In college, everyone had “that” professor – the one person who did more than most to introduce them to a new world view, shape their ideas, get them excited and inspired about education. I was lucky in that I had three: Dr. Louis H. Mackey, who taught me a little about Ethics, Dr. Michael Adams who tried to teach me Advanced Expository Writing (blame him – he’s the one who passed me) and Dr. Richard C. C. Kim who got me so excited about Political Science that I thought I should make it my major. Little did I know that what he taught me had more to do with philosophy than politics.
I took every class that Dr. Kim taught, sitting at his feet in my mind trying to absorb everything he said. I wasn’t Dr. Kim’s best student by far, but that didn’t stop me from eagerly anticipating each class in a vain attempt to will myself to be more like Dr. Kim. He was one of “those” professors – the one other students warned you not to take, but you knew better than to heed their warnings. With his offbeat teaching style and radical views, he was a far cry above the professors who merely wanted you to “read chapter 3 and answer the questions at the end of the section.” In fact, most of my core beliefs about politics and political philosophy come from this man and his out of print book “Kimbrations: Reflections of a Philistine”.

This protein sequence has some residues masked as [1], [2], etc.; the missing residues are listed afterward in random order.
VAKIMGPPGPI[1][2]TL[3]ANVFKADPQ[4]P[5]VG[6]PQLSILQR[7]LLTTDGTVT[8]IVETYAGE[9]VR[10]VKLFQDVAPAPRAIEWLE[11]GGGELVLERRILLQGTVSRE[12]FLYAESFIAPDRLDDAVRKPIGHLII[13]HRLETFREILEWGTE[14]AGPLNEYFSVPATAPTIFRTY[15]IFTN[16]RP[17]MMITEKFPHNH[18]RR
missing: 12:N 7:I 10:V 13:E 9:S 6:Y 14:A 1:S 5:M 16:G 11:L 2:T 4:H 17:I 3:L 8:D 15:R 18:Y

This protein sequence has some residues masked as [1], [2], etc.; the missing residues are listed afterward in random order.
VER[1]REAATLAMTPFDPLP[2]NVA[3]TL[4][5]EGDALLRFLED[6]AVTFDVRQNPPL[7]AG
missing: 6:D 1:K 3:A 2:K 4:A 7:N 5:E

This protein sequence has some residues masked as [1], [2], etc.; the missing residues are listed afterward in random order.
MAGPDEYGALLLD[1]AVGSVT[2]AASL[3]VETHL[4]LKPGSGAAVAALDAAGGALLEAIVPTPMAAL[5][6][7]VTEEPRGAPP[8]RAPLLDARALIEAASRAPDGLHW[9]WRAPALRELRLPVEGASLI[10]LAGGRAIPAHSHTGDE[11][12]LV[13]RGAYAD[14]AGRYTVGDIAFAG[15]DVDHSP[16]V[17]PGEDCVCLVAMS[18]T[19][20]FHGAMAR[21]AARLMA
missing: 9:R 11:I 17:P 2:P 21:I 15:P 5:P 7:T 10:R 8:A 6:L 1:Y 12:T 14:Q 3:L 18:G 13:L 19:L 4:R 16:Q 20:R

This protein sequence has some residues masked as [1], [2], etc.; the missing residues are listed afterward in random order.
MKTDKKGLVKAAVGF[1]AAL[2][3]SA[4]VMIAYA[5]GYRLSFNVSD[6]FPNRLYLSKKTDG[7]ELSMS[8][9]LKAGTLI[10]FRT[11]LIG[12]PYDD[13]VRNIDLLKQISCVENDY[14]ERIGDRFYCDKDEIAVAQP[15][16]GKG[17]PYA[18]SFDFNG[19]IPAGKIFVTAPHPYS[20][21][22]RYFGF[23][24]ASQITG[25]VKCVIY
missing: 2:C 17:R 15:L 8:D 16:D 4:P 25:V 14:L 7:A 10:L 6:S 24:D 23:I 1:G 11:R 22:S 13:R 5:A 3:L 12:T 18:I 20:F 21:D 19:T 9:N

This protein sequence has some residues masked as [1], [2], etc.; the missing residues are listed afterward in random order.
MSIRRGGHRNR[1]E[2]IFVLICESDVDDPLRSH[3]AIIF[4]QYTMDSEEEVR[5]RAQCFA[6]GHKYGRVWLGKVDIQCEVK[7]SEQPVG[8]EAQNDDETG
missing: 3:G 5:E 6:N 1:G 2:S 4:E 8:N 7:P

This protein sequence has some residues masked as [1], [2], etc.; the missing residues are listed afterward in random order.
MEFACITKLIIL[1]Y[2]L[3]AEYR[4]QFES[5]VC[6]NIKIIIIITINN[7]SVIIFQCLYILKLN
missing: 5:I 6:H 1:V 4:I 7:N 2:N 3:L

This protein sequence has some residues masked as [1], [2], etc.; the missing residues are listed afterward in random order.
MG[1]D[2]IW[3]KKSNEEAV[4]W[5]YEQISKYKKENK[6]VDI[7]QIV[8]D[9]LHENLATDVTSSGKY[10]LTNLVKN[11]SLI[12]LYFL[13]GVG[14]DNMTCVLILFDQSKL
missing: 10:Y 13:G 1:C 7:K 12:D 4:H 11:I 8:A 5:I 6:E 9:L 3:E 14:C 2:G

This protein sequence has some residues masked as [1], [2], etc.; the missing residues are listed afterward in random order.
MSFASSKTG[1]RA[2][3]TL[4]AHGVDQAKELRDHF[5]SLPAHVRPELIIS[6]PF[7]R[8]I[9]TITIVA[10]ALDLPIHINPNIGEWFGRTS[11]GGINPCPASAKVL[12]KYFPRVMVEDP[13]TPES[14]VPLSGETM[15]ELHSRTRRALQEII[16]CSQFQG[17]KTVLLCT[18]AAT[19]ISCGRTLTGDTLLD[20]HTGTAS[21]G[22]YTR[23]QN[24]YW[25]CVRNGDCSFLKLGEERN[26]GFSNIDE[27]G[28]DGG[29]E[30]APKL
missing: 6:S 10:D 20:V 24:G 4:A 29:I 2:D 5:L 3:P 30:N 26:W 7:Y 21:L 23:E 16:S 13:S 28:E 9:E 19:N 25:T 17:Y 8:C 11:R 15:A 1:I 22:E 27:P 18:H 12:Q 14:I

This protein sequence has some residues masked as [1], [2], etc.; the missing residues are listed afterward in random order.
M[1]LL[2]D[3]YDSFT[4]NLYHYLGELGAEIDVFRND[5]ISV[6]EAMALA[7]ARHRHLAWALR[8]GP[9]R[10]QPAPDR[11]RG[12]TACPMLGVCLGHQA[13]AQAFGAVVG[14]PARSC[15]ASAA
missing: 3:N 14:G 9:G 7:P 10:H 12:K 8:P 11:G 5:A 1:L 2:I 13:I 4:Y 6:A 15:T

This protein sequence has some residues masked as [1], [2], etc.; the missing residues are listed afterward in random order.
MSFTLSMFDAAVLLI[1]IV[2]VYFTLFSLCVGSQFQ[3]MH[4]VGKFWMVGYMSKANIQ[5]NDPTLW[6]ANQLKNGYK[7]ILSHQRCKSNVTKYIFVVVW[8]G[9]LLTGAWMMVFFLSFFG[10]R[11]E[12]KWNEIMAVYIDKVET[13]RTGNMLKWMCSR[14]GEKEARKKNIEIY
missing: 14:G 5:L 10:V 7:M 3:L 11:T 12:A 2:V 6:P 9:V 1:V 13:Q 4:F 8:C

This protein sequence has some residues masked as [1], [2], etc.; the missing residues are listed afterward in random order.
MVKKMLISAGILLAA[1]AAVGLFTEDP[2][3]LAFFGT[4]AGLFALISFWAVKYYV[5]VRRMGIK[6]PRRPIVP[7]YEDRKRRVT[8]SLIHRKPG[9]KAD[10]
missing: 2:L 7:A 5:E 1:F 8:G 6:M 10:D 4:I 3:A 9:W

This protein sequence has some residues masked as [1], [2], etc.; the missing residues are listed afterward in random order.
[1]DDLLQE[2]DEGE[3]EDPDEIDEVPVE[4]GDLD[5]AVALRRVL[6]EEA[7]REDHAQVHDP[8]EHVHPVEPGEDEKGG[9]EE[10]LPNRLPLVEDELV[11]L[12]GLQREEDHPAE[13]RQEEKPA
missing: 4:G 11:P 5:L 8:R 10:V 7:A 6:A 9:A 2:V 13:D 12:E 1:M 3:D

We students spent a lot of time in “Plato’s Cave” (a room filled with articles and books set aside by Dr. Kim to study politics and philosophy) looking for truths and looking for meaningful questions. To Dr. Kim, a meaningful question was not “how are you doing?” (He would argue that the person who asked had no actual interest in how you were actually doing, he just wanted to hear the word “fine” so he could shuffle down the hall and be done with the social obligation.) In fact, if you made the mistake and asked Dr. Kim how he was doing, he would tell you exactly how he was doing, which was always a bit startling because it was never “fine” or “well”. Dr. Kim’s example of a bad question would be, “what color is my underwear?” He would state (and I hope I’m doing this justice after 20 years) that because it was a very answerable question, it was not worthy of being asked. The kinds of questions he was looking for took some thought. Those were good questions; the kind that forced you to think.
What this all is leading to is my birthday and the present that I want from my friends/family. Since it’s a 0 birthday, I’m allowed to do something a little different. I want to ask my friends and family a few questions that they answer and give to me as a birthday present, but I’m stumbling because I can’t think of truly “good” questions. I want something beyond those e-mail chains of “What is your favorite color?” “What is your favorite movie?” or “What color is your underwear?” – while they are arguably interesting (depending on whose asking) they don’t really tell me much about you. I want to know you.
So, I’m asking you as my readers. What is a good question to you? (Seth? Tony? Lori? Pam?) – something Dr. Kim or the metaphoric blind man, Johnny Alameda, that Dr. Kim invoked in many a class, would see as good.